Tracy Morgan Crash: Feds Side With Comic, Blame Sleep-Deprived Trucker For Fatal Wreck – Update

2ND UPDATE, 9:48 AM: The National Transportation Safety Board has sided with comedian Tracy Morgan in placing the blame for a deadly highway crash squarely on a sleep-deprived Wal-Mart truck driver.

The 2014 accident left comic James “Jimmy Mack” McNair dead and Morgan severely injured after the semi truck smashed into the comics’ limo after cruising up to 20 mph over the speed limit.

Kevin Roper, the Georgia truck driver, who’d been awake for 28 hours, might have prevented the accident by slowing his vehicle to 45 mph, the posted limit along the stretch of New Jersey Turnpike then undergoing construction work. The truck had been traveling at 65 mph, but is thought to have hit Morgan’s limo at 47-53 mph.

In today’s report, the NTSB also noted that Morgan and the other passengers in the limo-van, were not wearing seat belts and had adjusted the vehicle’s headrests, contributing to the severity of injuries.

The truck’s impact set off a chain reaction involving six vehicles. The investigators had previously said that the crash highlighted safety issues involving driver fatigue and truck safety.

“One tragic aspect of roadway deaths is that so often they could have been prevented,” said NTSB Chairman Chris Hart. Roper had driven more than 800 miles from Georgia to a Delaware Wal-Mart distribution center prior to the crash.

McNair of Peekskill, N.Y., was killed instantly. Morgan, who remained in a coma for two weeks, suffered head trauma, a broken leg and broken ribs, and three other limo passengers were injured.

UPDATED, May 28: “Actor and comedian Tracy Morgan will sit down with Matt Lauer in his first television interview since the June 2014 car crash that left him critically injured,” NBC News announced this morning, one day after Morgan reached a settlement with Wal-Mart. ” The exclusive live in-studio interview will air Monday, June 1 on NBC’s Today. Morgan will be joined by his lawyer Benedict Morelli.”

PREVIOUSLY: Almost a year after the New Jersey turnpike crash that left the actor in the hospital and killed his friend and fellow comedian James McNair, the legal battle between Wal-Mart and Tracy Morgan is over. With no details made public, attorneys for the parties have come to a proposed confidential settlement, a filing federal court in the Garden State today revealed. “Wal-Mart did right by me and my family, and for my associates and their families,” said Morgan in a statement Wednesday. “I am grateful that the case was resolved amicably.”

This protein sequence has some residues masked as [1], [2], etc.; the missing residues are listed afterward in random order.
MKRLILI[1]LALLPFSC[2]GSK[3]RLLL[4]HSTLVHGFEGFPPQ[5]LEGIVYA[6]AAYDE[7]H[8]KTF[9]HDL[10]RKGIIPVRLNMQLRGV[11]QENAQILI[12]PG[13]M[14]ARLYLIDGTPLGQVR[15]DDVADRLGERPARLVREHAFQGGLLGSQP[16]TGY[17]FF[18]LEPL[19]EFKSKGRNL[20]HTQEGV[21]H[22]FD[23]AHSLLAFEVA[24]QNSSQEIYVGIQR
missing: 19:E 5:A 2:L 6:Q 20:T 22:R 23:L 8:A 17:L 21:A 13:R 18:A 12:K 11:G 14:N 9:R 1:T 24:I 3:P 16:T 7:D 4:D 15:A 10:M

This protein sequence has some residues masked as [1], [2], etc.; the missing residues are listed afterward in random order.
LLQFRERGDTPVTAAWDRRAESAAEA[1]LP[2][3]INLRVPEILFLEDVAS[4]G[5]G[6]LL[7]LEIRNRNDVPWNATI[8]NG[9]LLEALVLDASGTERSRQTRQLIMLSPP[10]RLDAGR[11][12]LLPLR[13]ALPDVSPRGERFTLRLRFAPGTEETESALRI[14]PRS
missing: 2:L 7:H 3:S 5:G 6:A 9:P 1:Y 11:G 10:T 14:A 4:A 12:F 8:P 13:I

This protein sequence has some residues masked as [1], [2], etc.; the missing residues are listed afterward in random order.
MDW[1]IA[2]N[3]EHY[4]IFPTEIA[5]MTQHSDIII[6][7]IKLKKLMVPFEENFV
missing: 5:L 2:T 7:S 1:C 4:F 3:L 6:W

A motion put before the court on Wednesday to seal certain documents referred to “confidential settlement negotiations and the confidential final settlement amounts” between Morgan’s camp and Wal-Mart.

“Our thoughts continue to go out to everyone that was involved in the accident,” said Wal-Mart U.S. CEO Greg Foran in a statement of his own today on the June 8, 2014 crash. The tragic incident saw the limo carrying the 30 Rock alum, McNair and two others struck by a Wal-Mart truck on the highway. McNair was killed almost instantly while Morgan suffered a head injury as well as a broken leg and various broken ribs.

On July 11 last year, Morgan sued the retail giant claiming that they were aware that tractor-trailer driver Kevin Roper had been up for over 24 hours straight when he smashed into their limo after falling asleep at the wheel of his vehicle. Wal-Mart reached a settlement with McNair’s children earlier this year. “While we know there is nothing that can change what happened, Wal-Mart has been committed to doing what’s right to help ensure the well-being of all of those who were impacted by the accident,” added Foran today.

Roper still faces criminal charges from the matter, to which he has pleaded not guilty.

David Sirotkin of NYC firm Morelli Alters Ratner LLP represented Morgan and other plaintiffs in the now seemingly settled matter with Wal-Mart. Wal-Mart Stores and Wal-Mart Transportation were represented by Jeffrey O’Hara and Laura Christine Fedyna of Newark firm LeClair Ryan.


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